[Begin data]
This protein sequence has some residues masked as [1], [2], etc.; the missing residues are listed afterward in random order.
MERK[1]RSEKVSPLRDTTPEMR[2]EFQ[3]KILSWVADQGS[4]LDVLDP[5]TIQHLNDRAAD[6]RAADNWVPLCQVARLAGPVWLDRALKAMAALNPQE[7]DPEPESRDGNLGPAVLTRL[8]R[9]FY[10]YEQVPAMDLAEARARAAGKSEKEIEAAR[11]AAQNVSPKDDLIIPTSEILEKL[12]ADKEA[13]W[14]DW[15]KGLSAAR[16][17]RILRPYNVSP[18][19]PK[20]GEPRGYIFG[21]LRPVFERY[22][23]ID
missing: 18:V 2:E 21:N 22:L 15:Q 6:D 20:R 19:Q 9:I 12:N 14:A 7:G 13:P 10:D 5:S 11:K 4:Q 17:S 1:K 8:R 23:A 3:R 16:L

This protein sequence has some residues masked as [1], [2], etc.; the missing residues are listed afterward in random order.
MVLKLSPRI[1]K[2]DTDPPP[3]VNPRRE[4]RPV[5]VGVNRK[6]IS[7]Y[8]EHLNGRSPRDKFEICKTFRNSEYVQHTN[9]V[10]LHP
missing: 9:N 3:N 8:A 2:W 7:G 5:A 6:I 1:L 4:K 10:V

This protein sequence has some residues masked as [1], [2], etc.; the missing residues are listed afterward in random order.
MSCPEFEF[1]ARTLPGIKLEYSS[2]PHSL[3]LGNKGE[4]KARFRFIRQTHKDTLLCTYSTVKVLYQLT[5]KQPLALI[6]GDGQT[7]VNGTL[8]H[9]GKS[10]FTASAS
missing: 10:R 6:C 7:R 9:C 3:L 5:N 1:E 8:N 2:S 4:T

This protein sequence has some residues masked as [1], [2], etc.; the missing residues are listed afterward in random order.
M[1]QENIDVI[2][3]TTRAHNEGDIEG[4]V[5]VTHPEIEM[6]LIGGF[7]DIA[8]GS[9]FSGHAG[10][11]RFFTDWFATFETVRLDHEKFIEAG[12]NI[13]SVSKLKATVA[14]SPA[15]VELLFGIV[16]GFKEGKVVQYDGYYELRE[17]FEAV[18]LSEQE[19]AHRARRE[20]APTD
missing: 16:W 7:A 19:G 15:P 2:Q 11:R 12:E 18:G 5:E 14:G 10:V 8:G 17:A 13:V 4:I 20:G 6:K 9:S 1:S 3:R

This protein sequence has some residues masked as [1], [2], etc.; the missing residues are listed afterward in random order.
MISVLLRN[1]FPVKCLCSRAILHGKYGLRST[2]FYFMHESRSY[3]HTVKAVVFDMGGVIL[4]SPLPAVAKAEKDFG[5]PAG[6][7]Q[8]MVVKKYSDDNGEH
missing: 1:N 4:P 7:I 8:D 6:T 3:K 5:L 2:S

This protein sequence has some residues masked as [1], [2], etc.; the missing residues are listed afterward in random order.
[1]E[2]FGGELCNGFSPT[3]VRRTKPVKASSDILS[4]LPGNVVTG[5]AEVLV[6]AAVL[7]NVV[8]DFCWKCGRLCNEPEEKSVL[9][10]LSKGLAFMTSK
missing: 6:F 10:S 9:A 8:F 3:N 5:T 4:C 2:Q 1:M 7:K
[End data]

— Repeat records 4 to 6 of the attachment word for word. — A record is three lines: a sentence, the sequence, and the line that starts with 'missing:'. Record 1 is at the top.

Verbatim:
This protein sequence has some residues masked as [1], [2], etc.; the missing residues are listed afterward in random order.
M[1]QENIDVI[2][3]TTRAHNEGDIEG[4]V[5]VTHPEIEM[6]LIGGF[7]DIA[8]GS[9]FSGHAG[10][11]RFFTDWFATFETVRLDHEKFIEAG[12]NI[13]SVSKLKATVA[14]SPA[15]VELLFGIV[16]GFKEGKVVQYDGYYELRE[17]FEAV[18]LSEQE[19]AHRARRE[20]APTD
missing: 16:W 7:A 19:G 15:P 2:Q 11:R 12:E 18:G 5:E 14:G 10:V 8:G 17:A 13:V 4:I 20:G 6:K 9:S 1:S 3:R

This protein sequence has some residues masked as [1], [2], etc.; the missing residues are listed afterward in random order.
MISVLLRN[1]FPVKCLCSRAILHGKYGLRST[2]FYFMHESRSY[3]HTVKAVVFDMGGVIL[4]SPLPAVAKAEKDFG[5]PAG[6][7]Q[8]MVVKKYSDDNGEH
missing: 1:N 4:P 7:I 8:D 6:T 3:K 5:L 2:S

This protein sequence has some residues masked as [1], [2], etc.; the missing residues are listed afterward in random order.
[1]E[2]FGGELCNGFSPT[3]VRRTKPVKASSDILS[4]LPGNVVTG[5]AEVLV[6]AAVL[7]NVV[8]DFCWKCGRLCNEPEEKSVL[9][10]LSKGLAFMTSK
missing: 6:F 10:S 9:A 8:F 3:N 5:T 4:C 2:Q 1:M 7:K